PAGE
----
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Benjamin Yurovsky | October 16, 2022

As a child whenever I got sick with a cold or the flu, I knew what the protocols were: get in the car and head over to the pediatrician’s office. However, during the wake of the Covid-19 pandemic, we were presented with the option of telemedicine. 

So what exactly is telemedicine? To put it simply, telemedicine is the treatment and diagnosis of patients via live video-conferencing technologies. Telemedicine is not an entirely new phenomenon, however it skyrocketed in popularity during the 2020 pandemic by as much as 8000%. But its popularity did not take a hit after the initial spike of Covid, in fact, according to a survey conducted by the ASPE in 2021, about one in four respondents had utilized some form of telemedicine in the prior month.  However its effectiveness, nonetheless, is astonishing. A study shows that patients who receive care through telemedicine score much lower for anxiety, depression and have about one-third fewer hospital admissions. Along with the diminished symptoms, the patients themselves are satisfied with their care. A SingleCare survey noted that close to 80 percent of respondents were satisfied with their care, while only 6 percent were not. However the 6 percent of people who claimed to be dissatisfied with their care mainly cited reasons such as being matched with a physician who is not their primary care provider as their primary concern.

But what kind of issues warrant a telemedicine visit? Most telemedicine “visits” are completed for noninvasive, non life threatening issues. This makes perfect sense, as it is impossible to perform open heart surgery over a video conference call. Rather, most telemedical appointments deal with issues such as common illnesses, talk therapy, and management of chronic conditions.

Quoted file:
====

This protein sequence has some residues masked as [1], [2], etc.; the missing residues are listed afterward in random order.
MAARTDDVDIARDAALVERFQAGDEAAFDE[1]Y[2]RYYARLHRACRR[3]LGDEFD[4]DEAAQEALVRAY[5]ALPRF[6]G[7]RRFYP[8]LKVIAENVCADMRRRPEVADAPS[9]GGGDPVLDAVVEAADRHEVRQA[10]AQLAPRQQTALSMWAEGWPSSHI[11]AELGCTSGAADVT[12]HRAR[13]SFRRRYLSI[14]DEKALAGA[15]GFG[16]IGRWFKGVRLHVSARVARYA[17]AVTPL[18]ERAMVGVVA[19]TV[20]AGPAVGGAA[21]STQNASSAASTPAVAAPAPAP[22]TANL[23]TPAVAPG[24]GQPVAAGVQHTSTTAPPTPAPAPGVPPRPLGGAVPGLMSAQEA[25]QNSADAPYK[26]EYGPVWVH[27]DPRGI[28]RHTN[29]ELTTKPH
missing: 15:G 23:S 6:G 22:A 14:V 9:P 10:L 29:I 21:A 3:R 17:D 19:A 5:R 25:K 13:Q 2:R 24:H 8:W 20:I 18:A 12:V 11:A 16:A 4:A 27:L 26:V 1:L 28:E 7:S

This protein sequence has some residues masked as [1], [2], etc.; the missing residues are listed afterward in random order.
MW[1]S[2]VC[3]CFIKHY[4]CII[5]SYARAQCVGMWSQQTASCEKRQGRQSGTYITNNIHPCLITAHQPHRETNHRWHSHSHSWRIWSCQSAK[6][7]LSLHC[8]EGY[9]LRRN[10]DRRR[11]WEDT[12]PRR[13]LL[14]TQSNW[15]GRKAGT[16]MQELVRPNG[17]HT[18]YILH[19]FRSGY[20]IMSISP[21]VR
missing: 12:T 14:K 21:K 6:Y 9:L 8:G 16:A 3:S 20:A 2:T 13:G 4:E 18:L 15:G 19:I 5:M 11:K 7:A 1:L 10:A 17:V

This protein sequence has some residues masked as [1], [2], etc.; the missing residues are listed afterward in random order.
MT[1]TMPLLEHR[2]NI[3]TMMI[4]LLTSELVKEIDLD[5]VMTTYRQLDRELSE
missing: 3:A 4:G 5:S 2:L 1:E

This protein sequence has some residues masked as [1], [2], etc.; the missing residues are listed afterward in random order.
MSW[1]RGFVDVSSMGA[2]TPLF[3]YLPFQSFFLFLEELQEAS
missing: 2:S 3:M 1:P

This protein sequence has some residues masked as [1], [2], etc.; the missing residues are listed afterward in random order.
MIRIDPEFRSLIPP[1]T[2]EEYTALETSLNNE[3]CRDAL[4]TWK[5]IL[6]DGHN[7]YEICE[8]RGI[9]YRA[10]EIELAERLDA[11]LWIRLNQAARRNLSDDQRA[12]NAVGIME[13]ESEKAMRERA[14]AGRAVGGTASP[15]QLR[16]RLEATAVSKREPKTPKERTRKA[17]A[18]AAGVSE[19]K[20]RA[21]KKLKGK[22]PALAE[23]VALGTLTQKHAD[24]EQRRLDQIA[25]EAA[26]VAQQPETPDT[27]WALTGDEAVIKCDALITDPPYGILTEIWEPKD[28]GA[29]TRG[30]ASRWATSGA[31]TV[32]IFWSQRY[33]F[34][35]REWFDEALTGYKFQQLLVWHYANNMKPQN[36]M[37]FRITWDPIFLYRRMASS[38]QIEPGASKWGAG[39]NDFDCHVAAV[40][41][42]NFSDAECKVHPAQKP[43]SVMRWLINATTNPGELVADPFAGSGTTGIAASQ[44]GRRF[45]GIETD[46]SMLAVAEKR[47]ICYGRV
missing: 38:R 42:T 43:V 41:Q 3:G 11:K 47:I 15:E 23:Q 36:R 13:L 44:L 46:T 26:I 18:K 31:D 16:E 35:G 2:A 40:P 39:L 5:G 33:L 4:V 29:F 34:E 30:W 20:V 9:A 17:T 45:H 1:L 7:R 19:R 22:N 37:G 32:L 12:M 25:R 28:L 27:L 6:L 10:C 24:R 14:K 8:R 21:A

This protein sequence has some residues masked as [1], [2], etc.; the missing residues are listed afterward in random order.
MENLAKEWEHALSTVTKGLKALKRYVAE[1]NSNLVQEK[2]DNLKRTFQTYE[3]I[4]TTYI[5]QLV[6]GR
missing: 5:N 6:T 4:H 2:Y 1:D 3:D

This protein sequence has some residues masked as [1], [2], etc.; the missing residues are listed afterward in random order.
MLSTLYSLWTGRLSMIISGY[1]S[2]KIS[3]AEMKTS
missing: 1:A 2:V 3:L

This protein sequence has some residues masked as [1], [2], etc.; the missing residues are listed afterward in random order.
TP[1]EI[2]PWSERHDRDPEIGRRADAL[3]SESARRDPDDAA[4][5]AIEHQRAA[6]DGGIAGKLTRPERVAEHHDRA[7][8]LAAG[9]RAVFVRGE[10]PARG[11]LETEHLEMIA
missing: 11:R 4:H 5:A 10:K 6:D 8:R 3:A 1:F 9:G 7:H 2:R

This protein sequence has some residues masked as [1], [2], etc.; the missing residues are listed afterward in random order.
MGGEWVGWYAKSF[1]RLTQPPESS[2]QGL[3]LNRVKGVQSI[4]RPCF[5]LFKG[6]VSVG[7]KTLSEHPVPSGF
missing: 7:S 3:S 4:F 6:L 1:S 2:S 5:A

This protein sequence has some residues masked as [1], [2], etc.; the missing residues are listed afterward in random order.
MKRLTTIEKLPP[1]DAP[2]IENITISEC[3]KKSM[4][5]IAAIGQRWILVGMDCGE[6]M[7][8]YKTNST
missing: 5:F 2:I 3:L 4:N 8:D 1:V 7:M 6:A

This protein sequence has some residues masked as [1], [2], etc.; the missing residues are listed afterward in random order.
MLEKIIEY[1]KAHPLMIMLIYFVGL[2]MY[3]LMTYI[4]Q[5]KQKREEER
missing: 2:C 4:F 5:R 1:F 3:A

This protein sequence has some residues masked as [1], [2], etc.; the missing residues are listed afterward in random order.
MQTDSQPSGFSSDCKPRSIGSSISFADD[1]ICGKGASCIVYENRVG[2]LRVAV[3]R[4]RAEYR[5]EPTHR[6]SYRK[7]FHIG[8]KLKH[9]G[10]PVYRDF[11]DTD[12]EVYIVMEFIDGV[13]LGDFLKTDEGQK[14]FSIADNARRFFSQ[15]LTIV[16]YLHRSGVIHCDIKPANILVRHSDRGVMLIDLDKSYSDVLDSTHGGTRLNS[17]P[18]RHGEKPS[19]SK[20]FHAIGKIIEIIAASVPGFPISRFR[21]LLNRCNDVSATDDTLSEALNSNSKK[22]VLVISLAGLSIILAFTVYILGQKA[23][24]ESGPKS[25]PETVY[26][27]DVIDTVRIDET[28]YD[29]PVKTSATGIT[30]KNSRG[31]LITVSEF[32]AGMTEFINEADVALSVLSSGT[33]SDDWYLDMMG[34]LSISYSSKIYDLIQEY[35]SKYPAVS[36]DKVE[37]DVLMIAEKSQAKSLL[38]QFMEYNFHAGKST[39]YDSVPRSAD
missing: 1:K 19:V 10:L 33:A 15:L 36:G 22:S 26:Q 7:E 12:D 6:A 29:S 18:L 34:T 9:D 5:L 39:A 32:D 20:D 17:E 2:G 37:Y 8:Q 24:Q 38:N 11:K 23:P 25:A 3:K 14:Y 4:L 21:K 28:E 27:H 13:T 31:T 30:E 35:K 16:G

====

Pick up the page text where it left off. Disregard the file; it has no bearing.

Vanderbilt University and VUMC have made significant strides on this front. Through Vanderbilt Telehealth by AcademicLive Care, or VTALC for short, students are able to attend physical and behavioral health appointments through a variety of mediums such as a smartphone, tablet or computer. VTALC pairs students with licensed doctors to help students through a glut of life’s challenges, both physical and psychological.  

Telemedicine is rather new, so there is no need to fear if you are unaware of how to navigate it. EduMed provides a phenomenal, succinct tutorial explaining how to use these resources and truly gain the most from them. Even after Covid-19 has begun to leave the front of our minds, telemedicine is still very popular, and it is beneficial to both the providers and students. Students are able to receive care while going along with their busy schedules, avoiding having to carve out a large amount of time to go to the doctor’s office. Additionally, providers benefit from the resurgence of telemedicine by still providing care even when they aren’t on duty. It allows doctors to diagnose and treat from the comfort of their homes if need be. 

All in all, telemedicine has risen to the forefront of people’s minds and has become an extremely viable and accessible resource to those who desire it. Its effectiveness and reliability has gradually become undeniable. So if you’ve made it this far through the article, don’t hesitate to reach out and utilize the copious amounts of resources available through Vanderbilt.


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